Ermak Travel Guide

 

Izhevsk

Ижевск

 

 

 

 

 

 

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Hotels, motels and where to sleep

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Description of Izhevsk

Izhevsk is the 20th largest city in the Russian Federation, a large administrative, industrial, commercial, scientific, educational and cultural center of the Volga region and the Urals, the capital of the Udmurt Republic. Forms the urban district of the city of Izhevsk.

Izhevsk is famous defense and engineering industries. He bears the unofficial title of the “arms capital” of the Russian Federation, and the title of the city of labor glory. In 2010, Izhevsk won the 3rd place in the Rosstroy contest “The most comfortable city of Russia” in the I category.

 

 

 

History of Izhevsk

Pioneer settlements
The pioneer settlements on the territory where modern Izhevsk now stands were founded by Udmurts in the 5th century. There were two fortified settlements situated on the banks of the Karlutka River. Later, this territory joined the Khanate of Kazan. In 1552, Russia conquered the Khanate and, in 1582, Ivan the Terrible conferred the lands by the Karlutka and Izh Rivers on Bagish Yaushev, a Tatar morza. The quit-rent had been imposed on the Udmurt population ever since. The Yaushevs owned the land until the reign of Peter the Great.

Ironworks construction
On September 15, 1757, Count Pyotr Shuvalov, owner of seven factories in the Urals, bought land in the Kama Region and got permission from Empress Elizabeth to build three ironworks there. In those days, ironworks were powered with steam, and wood was the only heat energy source. For that reason it was decided to build one of the plants on the forest-rich land near the Izh River and make iron bands and anchors of cast iron here. Another ironworks was built on the Votka River.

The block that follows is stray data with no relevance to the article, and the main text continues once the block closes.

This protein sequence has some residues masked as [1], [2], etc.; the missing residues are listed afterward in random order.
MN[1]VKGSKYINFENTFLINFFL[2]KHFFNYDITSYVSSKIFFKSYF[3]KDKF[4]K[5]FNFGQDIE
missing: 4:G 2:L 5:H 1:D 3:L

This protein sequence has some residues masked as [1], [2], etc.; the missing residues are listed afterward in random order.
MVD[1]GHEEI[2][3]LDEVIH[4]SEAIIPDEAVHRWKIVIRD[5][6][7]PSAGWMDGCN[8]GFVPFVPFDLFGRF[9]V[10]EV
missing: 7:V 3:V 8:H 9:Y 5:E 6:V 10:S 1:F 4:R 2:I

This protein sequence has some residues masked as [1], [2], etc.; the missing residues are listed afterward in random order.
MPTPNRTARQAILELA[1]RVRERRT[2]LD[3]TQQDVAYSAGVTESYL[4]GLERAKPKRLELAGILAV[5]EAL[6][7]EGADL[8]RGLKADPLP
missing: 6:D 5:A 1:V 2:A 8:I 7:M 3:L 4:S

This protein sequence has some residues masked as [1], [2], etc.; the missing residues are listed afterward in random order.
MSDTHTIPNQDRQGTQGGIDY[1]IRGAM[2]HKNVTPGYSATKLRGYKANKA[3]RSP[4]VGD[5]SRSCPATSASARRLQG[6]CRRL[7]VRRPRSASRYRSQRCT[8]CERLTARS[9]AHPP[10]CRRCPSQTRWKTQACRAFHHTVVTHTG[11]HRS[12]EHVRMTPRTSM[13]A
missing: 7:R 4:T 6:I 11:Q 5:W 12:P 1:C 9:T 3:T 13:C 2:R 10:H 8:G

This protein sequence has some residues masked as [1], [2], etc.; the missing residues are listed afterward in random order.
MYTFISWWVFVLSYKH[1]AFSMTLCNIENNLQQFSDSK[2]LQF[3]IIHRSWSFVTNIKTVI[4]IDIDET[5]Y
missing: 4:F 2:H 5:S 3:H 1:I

In April 10, 1760, serfs from neighboring villages and artisans from other Shuvalov's plants began dam construction under the direction of Alexey Moskvin, a mining engineer and a trustee of Shuvalov. This date is considered to be Izhevsk's foundation date. Construction proceeded at a slow pace. The serfs were unhappy with being taken from their villages, with arduous duties and regular physical punishment. As a consequence, rebellions were often excited.

In 1762, Shuvalov died. The factories went to his son Andrey. In accordance with the ukase of Catherine the Great dated November 15, 1763, all Shuvalov's ironworks including one in Izhevsky Zavod lapsed to the Crown for debts. Since that time, it has been under the authority of the Collegium of Mining, an institution in charge of the mining industry in Russia. The ironworks on the Izh and Votka Rivers were called Kama Plants.

In 1763, construction of the dam and ironworks was completed and the first bloomery iron was smelted. As a result of the dam construction, one of the biggest reservoirs in Europe was formed. Near the ironworks, the settlement was built. This settlement was named Izhevsky Zavod, meaning "the plant on the Izh" in Russian.